But those minutes the news of our baby’s diagnosis came in we were shell-shocked. We had thought we were in the clear, which possibly made the news harder, but there isn’t a time when you’re prepared for such news; a diagnosis that renders hopeless the chances of your unborn child’s life being normal even if they were to survive.
What We Learned
Grief leaves its markers throughout the rest of our lives. Life never returns to what it was like nor should it — that is perhaps the greatest loss. What we lost meant too much to leave us unaffected. Important dates, as in this present situation, can become cherished anniversaries that form a healthy identity of oral tradition where God’s faithfulness can be tracked and therefore praised. But I acknowledge that markers can also continue to be incredibly painful.
We also learned something that Dr Rod Wilson recently put into words. That is, anguish is not so much an invitation to hopelessness, but to hopefulness — that pain necessitates the search for hope. Pain challenges where we place our hope. We have never seen anyone fail to restore their lives who kept faithfully searching their way through their grief process. There really is no other option if we wish to be restored to hope. The empowering thing is that we who grieve are at the centre of our own destiny with God who is always there.
Finally, we have learned about the inevitability of loss; that grief sweeps its way through our lives at some point or other. Nobody enjoys it. None are spared of it. All are surprised by the ferocity of it. God’s purpose in it? To call us beyond the source of our hopes and into Him who is hope’s very source.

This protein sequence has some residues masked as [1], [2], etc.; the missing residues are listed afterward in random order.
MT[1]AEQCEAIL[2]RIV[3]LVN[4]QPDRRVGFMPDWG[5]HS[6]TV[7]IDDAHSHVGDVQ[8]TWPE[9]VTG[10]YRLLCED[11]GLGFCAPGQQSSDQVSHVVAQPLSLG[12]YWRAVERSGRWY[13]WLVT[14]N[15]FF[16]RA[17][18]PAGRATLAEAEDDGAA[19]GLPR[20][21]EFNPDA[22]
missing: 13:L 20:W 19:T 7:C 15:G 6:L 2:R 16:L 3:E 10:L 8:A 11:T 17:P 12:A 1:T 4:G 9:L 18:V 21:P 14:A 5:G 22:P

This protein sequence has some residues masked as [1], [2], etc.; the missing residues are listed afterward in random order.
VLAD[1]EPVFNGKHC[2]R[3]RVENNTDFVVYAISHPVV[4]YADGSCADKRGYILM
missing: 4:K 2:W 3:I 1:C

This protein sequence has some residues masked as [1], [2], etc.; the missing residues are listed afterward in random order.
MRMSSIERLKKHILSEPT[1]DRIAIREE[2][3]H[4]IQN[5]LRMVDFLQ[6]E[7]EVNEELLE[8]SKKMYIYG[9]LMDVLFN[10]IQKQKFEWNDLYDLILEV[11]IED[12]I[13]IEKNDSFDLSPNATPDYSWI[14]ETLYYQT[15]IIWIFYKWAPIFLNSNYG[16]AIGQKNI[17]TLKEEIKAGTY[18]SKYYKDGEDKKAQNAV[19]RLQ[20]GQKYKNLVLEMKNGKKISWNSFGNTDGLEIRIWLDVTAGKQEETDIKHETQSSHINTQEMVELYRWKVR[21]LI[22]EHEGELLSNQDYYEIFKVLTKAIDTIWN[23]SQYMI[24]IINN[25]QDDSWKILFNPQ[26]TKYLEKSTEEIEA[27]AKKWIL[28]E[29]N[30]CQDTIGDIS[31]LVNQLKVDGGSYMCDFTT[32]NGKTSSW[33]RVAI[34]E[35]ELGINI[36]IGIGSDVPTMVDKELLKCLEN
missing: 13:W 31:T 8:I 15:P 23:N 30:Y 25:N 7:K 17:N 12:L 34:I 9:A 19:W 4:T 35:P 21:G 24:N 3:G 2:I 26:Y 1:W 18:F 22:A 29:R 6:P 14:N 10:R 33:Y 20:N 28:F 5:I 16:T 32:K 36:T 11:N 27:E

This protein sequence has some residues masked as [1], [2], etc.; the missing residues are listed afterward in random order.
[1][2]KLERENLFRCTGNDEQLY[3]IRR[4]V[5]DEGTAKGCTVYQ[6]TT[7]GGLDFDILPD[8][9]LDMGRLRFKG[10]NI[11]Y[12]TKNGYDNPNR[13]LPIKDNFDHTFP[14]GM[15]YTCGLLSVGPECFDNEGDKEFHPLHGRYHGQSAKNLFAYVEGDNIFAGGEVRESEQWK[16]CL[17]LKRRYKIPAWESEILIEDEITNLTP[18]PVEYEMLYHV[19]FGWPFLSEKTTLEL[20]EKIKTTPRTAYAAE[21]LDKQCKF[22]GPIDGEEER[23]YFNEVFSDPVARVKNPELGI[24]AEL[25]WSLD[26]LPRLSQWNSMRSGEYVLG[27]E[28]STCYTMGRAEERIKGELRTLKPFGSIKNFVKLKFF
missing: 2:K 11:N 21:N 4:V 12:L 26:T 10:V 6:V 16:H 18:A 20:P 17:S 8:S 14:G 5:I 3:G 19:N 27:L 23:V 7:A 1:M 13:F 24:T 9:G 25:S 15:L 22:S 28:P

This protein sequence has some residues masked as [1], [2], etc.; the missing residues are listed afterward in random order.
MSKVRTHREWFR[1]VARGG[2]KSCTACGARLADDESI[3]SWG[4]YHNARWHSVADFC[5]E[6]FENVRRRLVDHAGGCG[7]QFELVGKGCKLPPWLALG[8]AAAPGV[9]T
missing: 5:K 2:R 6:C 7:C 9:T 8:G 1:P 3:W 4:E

Saturday, July 15, 2017

The Precise Reason We May Rejoice In Our Grief

My wifes photo, she calls Last Light


LET’S use a different word than suffering: grief — it’s the effect of loss, and suffering essentially is the condition of grief.
The reason we may rejoice in our grief is this. There is only one real way to come into the experience of God’s Presence. The contemplative moment. When eyes and ears and heart are opened, having been pried open by the circumstances of loss, a moment when with the denial, bargaining, anger and depression there is an openness to believe God is there, that He is good, though we can explain it not, His Presence is made known to us. It’s literally a single moment when God passes by as He did with Moses. It’s the empathy we feel that no human being can explain or replicate, but just is. And, suddenly, there, in the midst of an enigmatic anguish, we sit having encountered what many believers never do, because they’re never taken to, or they commonly resist, such depths.
Anguish facilitates faith through personal crisis, but only when we believe God will meet us in our grief.
God ought to be the answer when there is no answer. And He is.
We rejoice in our grief by the fact that our lives testify to the hope that lives in us despite our pain. We have experienced the risen King and we’ve been blessed by truest conversion in His way, because He works to resurrect us, not saving us from pain, but glorifying Himself in us as we endure it with a hope that we can neither understand nor explain.
The grief we find from such revelation, however, is so few attest to what we’ve experienced. That can cause us to doubt the very miracle that, and the God who, resurrected us.